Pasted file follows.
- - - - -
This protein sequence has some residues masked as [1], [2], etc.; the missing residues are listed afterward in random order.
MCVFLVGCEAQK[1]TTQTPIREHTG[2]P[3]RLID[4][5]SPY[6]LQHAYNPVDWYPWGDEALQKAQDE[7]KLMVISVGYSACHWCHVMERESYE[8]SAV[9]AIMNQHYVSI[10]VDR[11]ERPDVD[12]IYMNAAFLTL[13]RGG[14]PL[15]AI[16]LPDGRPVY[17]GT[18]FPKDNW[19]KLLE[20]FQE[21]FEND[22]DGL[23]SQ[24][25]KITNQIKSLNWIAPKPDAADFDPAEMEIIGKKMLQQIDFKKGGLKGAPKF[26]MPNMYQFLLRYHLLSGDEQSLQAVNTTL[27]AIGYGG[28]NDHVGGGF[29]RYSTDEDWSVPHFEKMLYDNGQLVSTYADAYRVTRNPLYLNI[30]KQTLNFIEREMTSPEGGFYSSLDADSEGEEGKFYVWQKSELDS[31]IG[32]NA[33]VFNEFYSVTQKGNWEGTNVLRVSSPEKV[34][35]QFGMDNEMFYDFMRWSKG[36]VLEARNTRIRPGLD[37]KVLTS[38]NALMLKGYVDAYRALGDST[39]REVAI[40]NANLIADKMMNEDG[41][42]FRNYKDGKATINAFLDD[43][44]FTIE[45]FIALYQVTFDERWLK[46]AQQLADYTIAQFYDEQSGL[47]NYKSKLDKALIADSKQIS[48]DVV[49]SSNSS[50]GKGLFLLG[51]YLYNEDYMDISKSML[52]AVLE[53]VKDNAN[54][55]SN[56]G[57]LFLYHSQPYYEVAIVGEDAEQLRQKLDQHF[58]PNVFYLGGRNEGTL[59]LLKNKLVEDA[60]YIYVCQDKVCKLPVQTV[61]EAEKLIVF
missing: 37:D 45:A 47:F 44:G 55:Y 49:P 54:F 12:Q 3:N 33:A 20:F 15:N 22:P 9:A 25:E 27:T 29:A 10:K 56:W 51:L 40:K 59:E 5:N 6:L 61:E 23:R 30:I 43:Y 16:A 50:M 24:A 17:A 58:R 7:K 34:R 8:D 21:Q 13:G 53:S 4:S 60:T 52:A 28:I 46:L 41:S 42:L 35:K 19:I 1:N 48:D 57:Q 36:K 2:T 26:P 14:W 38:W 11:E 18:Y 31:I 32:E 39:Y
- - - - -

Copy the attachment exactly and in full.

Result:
This protein sequence has some residues masked as [1], [2], etc.; the missing residues are listed afterward in random order.
MCVFLVGCEAQK[1]TTQTPIREHTG[2]P[3]RLID[4][5]SPY[6]LQHAYNPVDWYPWGDEALQKAQDE[7]KLMVISVGYSACHWCHVMERESYE[8]SAV[9]AIMNQHYVSI[10]VDR[11]ERPDVD[12]IYMNAAFLTL[13]RGG[14]PL[15]AI[16]LPDGRPVY[17]GT[18]FPKDNW[19]KLLE[20]FQE[21]FEND[22]DGL[23]SQ[24][25]KITNQIKSLNWIAPKPDAADFDPAEMEIIGKKMLQQIDFKKGGLKGAPKF[26]MPNMYQFLLRYHLLSGDEQSLQAVNTTL[27]AIGYGG[28]NDHVGGGF[29]RYSTDEDWSVPHFEKMLYDNGQLVSTYADAYRVTRNPLYLNI[30]KQTLNFIEREMTSPEGGFYSSLDADSEGEEGKFYVWQKSELDS[31]IG[32]NA[33]VFNEFYSVTQKGNWEGTNVLRVSSPEKV[34][35]QFGMDNEMFYDFMRWSKG[36]VLEARNTRIRPGLD[37]KVLTS[38]NALMLKGYVDAYRALGDST[39]REVAI[40]NANLIADKMMNEDG[41][42]FRNYKDGKATINAFLDD[43][44]FTIE[45]FIALYQVTFDERWLK[46]AQQLADYTIAQFYDEQSGL[47]NYKSKLDKALIADSKQIS[48]DVV[49]SSNSS[50]GKGLFLLG[51]YLYNEDYMDISKSML[52]AVLE[53]VKDNAN[54][55]SN[56]G[57]LFLYHSQPYYEVAIVGEDAEQLRQKLDQHF[58]PNVFYLGGRNEGTL[59]LLKNKLVEDA[60]YIYVCQDKVCKLPVQTV[61]EAEKLIVF
missing: 37:D 45:A 47:F 44:G 55:Y 49:P 54:F 12:Q 3:N 33:A 20:F 15:N 22:P 9:A 25:E 27:T 29:A 10:K 56:W 51:L 40:K 59:E 5:N 6:L 61:E 23:R 30:I 43:Y 16:A 50:M 24:A 17:A 58:R 7:K 34:R 8:D 21:Q 13:G 53:S 4:S 60:T 52:A 28:I 46:L 41:S 42:L 35:K 19:I 1:N 48:D 57:Q 36:K 2:T 26:P 14:W 38:W 11:E 18:Y 31:I 32:E 39:Y